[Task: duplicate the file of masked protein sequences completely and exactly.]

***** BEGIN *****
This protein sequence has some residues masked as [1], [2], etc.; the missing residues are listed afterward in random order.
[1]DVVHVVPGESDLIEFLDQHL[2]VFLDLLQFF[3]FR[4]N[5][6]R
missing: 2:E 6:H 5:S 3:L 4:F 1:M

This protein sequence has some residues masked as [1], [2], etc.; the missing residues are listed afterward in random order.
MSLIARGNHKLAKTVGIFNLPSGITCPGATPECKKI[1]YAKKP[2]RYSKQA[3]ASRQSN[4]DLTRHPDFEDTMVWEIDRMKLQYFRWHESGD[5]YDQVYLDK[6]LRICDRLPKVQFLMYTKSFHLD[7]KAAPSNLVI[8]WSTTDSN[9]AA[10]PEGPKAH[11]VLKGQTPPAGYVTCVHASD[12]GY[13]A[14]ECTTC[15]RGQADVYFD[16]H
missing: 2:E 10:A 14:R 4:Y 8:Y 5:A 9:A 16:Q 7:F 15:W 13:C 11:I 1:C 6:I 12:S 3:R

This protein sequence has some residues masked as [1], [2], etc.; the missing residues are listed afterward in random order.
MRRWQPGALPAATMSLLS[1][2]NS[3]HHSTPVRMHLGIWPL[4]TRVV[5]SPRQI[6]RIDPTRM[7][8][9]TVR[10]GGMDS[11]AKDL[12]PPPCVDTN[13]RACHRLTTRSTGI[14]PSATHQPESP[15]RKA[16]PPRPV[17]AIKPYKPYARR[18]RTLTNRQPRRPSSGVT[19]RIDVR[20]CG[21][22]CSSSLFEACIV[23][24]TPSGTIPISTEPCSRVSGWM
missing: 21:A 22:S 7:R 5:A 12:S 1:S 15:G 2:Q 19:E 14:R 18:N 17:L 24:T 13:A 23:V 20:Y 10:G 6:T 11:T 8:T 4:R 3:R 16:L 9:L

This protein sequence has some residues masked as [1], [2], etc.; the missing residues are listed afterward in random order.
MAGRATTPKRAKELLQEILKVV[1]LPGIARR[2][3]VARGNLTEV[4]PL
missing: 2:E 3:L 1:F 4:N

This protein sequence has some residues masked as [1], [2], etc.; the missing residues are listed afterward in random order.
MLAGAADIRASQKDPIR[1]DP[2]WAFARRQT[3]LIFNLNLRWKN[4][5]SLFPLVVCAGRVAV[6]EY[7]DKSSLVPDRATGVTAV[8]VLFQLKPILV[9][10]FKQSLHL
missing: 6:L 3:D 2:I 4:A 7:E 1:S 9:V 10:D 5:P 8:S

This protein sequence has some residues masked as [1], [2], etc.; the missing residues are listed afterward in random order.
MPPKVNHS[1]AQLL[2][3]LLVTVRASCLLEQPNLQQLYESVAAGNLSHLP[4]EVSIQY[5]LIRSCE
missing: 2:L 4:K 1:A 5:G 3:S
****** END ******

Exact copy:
This protein sequence has some residues masked as [1], [2], etc.; the missing residues are listed afterward in random order.
[1]DVVHVVPGESDLIEFLDQHL[2]VFLDLLQFF[3]FR[4]N[5][6]R
missing: 2:E 6:H 5:S 3:L 4:F 1:M

This protein sequence has some residues masked as [1], [2], etc.; the missing residues are listed afterward in random order.
MSLIARGNHKLAKTVGIFNLPSGITCPGATPECKKI[1]YAKKP[2]RYSKQA[3]ASRQSN[4]DLTRHPDFEDTMVWEIDRMKLQYFRWHESGD[5]YDQVYLDK[6]LRICDRLPKVQFLMYTKSFHLD[7]KAAPSNLVI[8]WSTTDSN[9]AA[10]PEGPKAH[11]VLKGQTPPAGYVTCVHASD[12]GY[13]A[14]ECTTC[15]RGQADVYFD[16]H
missing: 2:E 10:A 14:R 4:Y 8:Y 5:A 9:A 16:Q 7:F 15:W 13:C 11:I 1:C 6:I 12:S 3:R

This protein sequence has some residues masked as [1], [2], etc.; the missing residues are listed afterward in random order.
MRRWQPGALPAATMSLLS[1][2]NS[3]HHSTPVRMHLGIWPL[4]TRVV[5]SPRQI[6]RIDPTRM[7][8][9]TVR[10]GGMDS[11]AKDL[12]PPPCVDTN[13]RACHRLTTRSTGI[14]PSATHQPESP[15]RKA[16]PPRPV[17]AIKPYKPYARR[18]RTLTNRQPRRPSSGVT[19]RIDVR[20]CG[21][22]CSSSLFEACIV[23][24]TPSGTIPISTEPCSRVSGWM
missing: 21:A 22:S 7:R 5:A 12:S 1:S 15:G 2:Q 19:E 14:R 18:N 17:L 24:T 13:A 23:V 20:Y 10:G 6:T 11:T 8:T 4:R 3:R 16:L 9:L

This protein sequence has some residues masked as [1], [2], etc.; the missing residues are listed afterward in random order.
MAGRATTPKRAKELLQEILKVV[1]LPGIARR[2][3]VARGNLTEV[4]PL
missing: 2:E 3:L 1:F 4:N

This protein sequence has some residues masked as [1], [2], etc.; the missing residues are listed afterward in random order.
MLAGAADIRASQKDPIR[1]DP[2]WAFARRQT[3]LIFNLNLRWKN[4][5]SLFPLVVCAGRVAV[6]EY[7]DKSSLVPDRATGVTAV[8]VLFQLKPILV[9][10]FKQSLHL
missing: 6:L 3:D 2:I 4:A 7:E 1:S 9:V 10:D 5:P 8:S

This protein sequence has some residues masked as [1], [2], etc.; the missing residues are listed afterward in random order.
MPPKVNHS[1]AQLL[2][3]LLVTVRASCLLEQPNLQQLYESVAAGNLSHLP[4]EVSIQY[5]LIRSCE
missing: 2:L 4:K 1:A 5:G 3:S